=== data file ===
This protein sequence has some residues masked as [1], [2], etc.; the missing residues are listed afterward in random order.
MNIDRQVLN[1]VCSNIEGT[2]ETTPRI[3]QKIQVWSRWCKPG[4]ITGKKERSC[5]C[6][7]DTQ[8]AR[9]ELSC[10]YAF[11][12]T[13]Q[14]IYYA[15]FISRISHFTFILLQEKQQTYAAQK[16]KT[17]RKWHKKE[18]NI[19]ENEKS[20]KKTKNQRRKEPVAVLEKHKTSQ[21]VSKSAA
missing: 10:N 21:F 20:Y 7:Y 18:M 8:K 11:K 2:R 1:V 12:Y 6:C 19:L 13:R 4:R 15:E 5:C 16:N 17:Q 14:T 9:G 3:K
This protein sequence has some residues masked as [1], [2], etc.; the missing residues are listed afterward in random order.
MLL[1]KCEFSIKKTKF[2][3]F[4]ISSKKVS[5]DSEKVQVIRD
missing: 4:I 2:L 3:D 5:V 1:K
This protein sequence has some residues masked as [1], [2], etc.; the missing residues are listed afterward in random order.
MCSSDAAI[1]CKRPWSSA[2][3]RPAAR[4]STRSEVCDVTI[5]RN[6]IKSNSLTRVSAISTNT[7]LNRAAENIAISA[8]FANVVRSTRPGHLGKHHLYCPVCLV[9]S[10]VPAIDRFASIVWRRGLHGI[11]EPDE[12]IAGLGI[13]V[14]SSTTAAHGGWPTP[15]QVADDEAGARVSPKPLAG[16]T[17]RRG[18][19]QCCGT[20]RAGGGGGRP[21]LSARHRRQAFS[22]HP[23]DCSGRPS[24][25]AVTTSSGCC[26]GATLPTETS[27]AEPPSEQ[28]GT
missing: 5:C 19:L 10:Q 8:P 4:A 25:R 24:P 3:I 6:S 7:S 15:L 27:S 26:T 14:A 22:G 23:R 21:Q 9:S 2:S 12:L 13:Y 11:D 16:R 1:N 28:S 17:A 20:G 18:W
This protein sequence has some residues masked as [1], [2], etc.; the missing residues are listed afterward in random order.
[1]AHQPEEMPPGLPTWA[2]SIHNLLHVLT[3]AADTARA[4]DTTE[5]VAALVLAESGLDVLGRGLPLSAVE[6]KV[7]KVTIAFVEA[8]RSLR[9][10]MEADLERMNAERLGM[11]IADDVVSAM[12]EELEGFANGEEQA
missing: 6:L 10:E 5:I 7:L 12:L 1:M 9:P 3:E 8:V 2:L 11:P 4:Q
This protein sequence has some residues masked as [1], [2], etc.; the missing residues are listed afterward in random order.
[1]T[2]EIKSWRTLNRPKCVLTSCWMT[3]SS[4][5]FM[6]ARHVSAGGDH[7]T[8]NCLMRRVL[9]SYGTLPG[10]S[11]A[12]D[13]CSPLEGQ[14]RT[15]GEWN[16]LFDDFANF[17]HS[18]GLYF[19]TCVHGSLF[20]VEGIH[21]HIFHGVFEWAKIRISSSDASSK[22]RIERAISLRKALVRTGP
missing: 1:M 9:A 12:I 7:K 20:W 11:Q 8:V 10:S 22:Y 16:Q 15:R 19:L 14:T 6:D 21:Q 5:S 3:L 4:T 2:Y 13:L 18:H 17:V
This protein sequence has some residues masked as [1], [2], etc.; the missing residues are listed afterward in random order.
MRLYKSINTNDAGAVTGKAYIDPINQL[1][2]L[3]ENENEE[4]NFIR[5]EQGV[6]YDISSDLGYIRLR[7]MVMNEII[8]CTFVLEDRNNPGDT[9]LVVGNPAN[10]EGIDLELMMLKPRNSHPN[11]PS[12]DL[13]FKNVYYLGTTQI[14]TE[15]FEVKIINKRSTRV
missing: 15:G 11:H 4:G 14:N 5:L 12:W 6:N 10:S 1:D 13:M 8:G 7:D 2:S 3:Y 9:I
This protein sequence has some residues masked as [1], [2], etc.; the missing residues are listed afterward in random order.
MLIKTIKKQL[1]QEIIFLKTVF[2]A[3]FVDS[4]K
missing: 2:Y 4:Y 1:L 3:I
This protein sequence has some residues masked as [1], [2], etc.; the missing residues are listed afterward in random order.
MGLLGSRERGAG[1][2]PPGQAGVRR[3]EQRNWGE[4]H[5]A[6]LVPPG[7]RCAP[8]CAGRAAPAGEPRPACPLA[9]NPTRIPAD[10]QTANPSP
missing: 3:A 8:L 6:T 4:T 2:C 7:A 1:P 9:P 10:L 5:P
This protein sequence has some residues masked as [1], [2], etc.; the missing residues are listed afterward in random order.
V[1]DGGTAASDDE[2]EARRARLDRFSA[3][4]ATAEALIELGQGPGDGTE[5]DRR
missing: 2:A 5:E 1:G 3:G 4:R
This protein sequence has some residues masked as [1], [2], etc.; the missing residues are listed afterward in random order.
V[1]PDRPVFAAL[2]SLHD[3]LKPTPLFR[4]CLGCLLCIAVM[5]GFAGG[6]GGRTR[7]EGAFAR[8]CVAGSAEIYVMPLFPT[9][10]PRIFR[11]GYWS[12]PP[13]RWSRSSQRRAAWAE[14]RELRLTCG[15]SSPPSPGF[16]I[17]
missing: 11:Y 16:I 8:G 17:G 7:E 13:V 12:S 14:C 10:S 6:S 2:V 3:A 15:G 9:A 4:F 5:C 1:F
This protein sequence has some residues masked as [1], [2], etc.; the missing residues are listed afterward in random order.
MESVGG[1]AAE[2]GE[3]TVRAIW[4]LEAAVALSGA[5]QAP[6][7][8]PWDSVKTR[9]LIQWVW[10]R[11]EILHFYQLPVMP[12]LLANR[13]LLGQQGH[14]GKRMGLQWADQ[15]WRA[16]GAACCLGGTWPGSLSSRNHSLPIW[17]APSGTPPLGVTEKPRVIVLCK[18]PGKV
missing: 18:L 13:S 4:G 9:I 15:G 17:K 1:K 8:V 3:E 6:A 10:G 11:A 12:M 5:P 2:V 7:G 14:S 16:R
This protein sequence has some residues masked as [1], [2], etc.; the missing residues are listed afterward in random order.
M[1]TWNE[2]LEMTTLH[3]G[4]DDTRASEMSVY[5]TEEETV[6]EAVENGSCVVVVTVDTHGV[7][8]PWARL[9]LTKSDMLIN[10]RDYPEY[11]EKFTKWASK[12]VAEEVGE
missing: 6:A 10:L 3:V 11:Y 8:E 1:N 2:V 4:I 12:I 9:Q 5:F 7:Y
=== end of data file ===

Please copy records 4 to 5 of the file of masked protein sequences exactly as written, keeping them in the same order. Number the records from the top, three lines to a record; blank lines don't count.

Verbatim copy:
This protein sequence has some residues masked as [1], [2], etc.; the missing residues are listed afterward in random order.
[1]AHQPEEMPPGLPTWA[2]SIHNLLHVLT[3]AADTARA[4]DTTE[5]VAALVLAESGLDVLGRGLPLSAVE[6]KV[7]KVTIAFVEA[8]RSLR[9][10]MEADLERMNAERLGM[11]IADDVVSAM[12]EELEGFANGEEQA
missing: 6:L 10:E 5:I 7:L 12:L 1:M 9:P 3:E 8:V 2:L 11:P 4:Q
This protein sequence has some residues masked as [1], [2], etc.; the missing residues are listed afterward in random order.
[1]T[2]EIKSWRTLNRPKCVLTSCWMT[3]SS[4][5]FM[6]ARHVSAGGDH[7]T[8]NCLMRRVL[9]SYGTLPG[10]S[11]A[12]D[13]CSPLEGQ[14]RT[15]GEWN[16]LFDDFANF[17]HS[18]GLYF[19]TCVHGSLF[20]VEGIH[21]HIFHGVFEWAKIRISSSDASSK[22]RIERAISLRKALVRTGP
missing: 1:M 9:A 12:I 7:K 20:W 11:Q 8:V 10:S 22:Y 16:Q 15:R 19:L 14:T 6:D 21:Q 5:S 3:L 4:T 2:Y 13:L 18:H 17:V